I recently was able to sit down with a very talented and experienced individual who worked at Disney for many years. He helped with the creation of some of Disney’s most iconic TV series from the late 1980s and through the 1990s. He is the one and only Tad Stones.
Interviewer: So when did your journey with Disney begin and what were some of your earlier projects?
Tad: I began working at Disney in 1974 as an inbetweener on Rescuers. I was at features for several years and I did some educational films. Then I moved to Imagineering and worked on rides for the EPCOT Center. I worked on the Transportation Pavilion with Ward Kimball, I worked on the Imagination Pavilion with Tony Baxter, I worked on an unmade Space Pavilion where I got to meet George Lucas, so that was fun.
Then I went back to the studio to do various EPCOT Documentaries which didn’t happen. And then eventually was a consultant on TV, then eventually becoming one of the founding fathers of TV Animation.
At first I went to TV Animation and actually when I went over I was technically management. I was a Creative Manager of development. But then around the 3rd season of Gummi Bears there was a change in story editors and I was tapped. So I did a season of Gummi Bears and then Rescue Rangers right after that.
Interviewer: So what lead you to coming up with the concept of Rescue Rangers and deciding to use pre-existing characters like Chip and Dale and throwing them in this scenario?
Tad: It had kind of a windy road. We would have “Gong Shows” at the time with Michael Eisner and Jeffrey Katsenberg and Richard Frank, who at the time was the head of TV. Those would be where you would pitch and idea in a sentence or two and they would maybe ask questions about it and want more or just say “Gong, Next”.
So during one of those, I think it was David Weimers and Ken Koonce who came up with the name Miami Mice because Miami Vice was on all the time and they lived clever names. They always felt like you had to do a great show but having a fun name would get more people to view it in the first place.
Anyway, we developed Miami Mice and we quickly changed the name to Metro Mice, I believe to legal reasons. The first shot was just a mouse police station. Even the artwork had guns, which was crazy to think about. We realized the problems of doing Hill Street Blues in the mouse world was that you couldn’t to the normal police crimes they’d be too violent. So we played around with ideas and we decided to make it a general group. We came up with a group of rodents and lizards etc.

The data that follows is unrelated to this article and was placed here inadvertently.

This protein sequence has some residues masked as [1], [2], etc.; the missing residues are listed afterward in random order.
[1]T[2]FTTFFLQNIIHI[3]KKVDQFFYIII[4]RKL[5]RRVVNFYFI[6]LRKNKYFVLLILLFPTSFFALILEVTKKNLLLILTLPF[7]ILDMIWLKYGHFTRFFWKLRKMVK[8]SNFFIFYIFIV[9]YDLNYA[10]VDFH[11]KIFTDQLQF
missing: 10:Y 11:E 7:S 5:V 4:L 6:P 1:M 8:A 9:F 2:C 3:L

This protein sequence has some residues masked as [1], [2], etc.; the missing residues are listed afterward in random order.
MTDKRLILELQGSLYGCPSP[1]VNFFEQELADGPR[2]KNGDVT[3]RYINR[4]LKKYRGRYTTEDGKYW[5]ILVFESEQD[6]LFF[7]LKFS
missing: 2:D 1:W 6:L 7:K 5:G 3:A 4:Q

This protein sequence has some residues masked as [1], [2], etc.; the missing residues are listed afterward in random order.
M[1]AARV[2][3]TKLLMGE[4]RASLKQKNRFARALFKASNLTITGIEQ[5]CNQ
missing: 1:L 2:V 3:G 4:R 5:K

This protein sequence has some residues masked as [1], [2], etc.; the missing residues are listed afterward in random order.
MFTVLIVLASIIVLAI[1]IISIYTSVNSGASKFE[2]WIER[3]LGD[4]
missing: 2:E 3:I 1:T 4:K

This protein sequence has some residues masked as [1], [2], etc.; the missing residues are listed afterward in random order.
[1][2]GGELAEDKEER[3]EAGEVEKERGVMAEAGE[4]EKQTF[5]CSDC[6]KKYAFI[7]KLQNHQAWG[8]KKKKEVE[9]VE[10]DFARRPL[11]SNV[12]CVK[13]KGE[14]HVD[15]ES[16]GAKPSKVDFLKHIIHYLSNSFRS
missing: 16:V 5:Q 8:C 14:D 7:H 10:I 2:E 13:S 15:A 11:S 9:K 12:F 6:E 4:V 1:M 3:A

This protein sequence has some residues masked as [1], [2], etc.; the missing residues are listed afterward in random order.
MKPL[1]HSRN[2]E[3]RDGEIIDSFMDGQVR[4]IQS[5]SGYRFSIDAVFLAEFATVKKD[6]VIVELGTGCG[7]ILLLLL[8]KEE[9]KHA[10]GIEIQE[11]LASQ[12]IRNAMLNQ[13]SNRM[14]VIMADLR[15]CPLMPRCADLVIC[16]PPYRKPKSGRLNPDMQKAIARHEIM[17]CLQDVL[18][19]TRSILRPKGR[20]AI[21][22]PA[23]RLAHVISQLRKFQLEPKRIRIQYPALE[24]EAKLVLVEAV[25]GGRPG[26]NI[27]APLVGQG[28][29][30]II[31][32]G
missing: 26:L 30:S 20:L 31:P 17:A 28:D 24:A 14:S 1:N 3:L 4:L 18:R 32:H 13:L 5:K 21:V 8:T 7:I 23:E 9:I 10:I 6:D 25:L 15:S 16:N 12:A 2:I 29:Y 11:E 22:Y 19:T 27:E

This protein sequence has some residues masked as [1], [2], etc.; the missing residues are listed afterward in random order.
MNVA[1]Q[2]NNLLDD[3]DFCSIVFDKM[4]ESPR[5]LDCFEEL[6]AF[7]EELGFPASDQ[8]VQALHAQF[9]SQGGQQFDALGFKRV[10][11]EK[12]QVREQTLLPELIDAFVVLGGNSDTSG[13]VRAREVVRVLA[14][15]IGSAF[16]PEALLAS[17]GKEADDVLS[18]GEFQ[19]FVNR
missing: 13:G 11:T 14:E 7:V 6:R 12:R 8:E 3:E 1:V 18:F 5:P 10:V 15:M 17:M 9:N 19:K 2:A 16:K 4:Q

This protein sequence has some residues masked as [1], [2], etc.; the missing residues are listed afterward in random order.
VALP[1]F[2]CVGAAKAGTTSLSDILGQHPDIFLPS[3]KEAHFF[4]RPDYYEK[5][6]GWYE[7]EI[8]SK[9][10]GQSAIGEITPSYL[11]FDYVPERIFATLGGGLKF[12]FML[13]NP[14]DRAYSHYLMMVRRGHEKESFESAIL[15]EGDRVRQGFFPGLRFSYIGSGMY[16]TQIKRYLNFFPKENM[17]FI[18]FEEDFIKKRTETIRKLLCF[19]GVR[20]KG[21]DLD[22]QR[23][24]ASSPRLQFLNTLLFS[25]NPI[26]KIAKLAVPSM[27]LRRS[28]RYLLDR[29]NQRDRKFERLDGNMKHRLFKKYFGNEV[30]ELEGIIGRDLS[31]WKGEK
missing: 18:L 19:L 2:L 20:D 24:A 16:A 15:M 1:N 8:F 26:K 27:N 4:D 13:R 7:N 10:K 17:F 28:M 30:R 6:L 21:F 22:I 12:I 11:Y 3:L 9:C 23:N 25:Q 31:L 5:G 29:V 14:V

We originally had a version of Monterey Jack, we had Gadget and Zipper the fly but we also had chameleon who wore plaid and she was like the secretary of the group. There was an Asian cricket. They also flew around a near sighted bald eagle. And the leader of the group was this guy in a little aviator jacket called Kit Colby. So we pitched that to Michael Eisner with the name Rescue Rangers. They liked the show but they didn’t have any feelings for the main character. I asked “Is that because we haven’t fleshed them out enough?” and they pointed to some other pitches like RoboDuck and were like “We got those guys in one drawing and one sentence. You just need more work”.
Then in the same meeting we went through some of the classic Disney characters and as soon as we said “Chip and Dale” Michael Eisner said “Put those characters in that show” and Jeffrey chipped in and said “Home Run”. So we didn’t come up with the idea of using them that was Michael Eisner. So since we had a double lead we had to loose members of the team. There were just too many characters. So we paired it down to Monterey Jack, Gadget, Zipper and the two guys. And then the Bald Eagle was replaced by Gadget’s Ranger Plane. And that’s how it started.
Interviewer: Is it true that Chip and Dale’s designs were based on Indiana Jones and Magnum P.I.?
Tad: Chip’s hat was definitely based on Indiana Jones, I forgot who did that. I worried about it being too on the nose. The Aviator jacked was originally from Kit Colby. Dale needed clothes and I thought of a Hawaiian shirt. When I saw the color model of the red shirt I must have said to a PR person but I said “Yeah it’s Indiana Jones and Magnum P.I.”. But it wasn’t meant to be a direct connection.
Interviewer: Since the show and film are similar was there any suggestions to potentially connect Rescue Rangers with 1977’s The Rescuers in any way?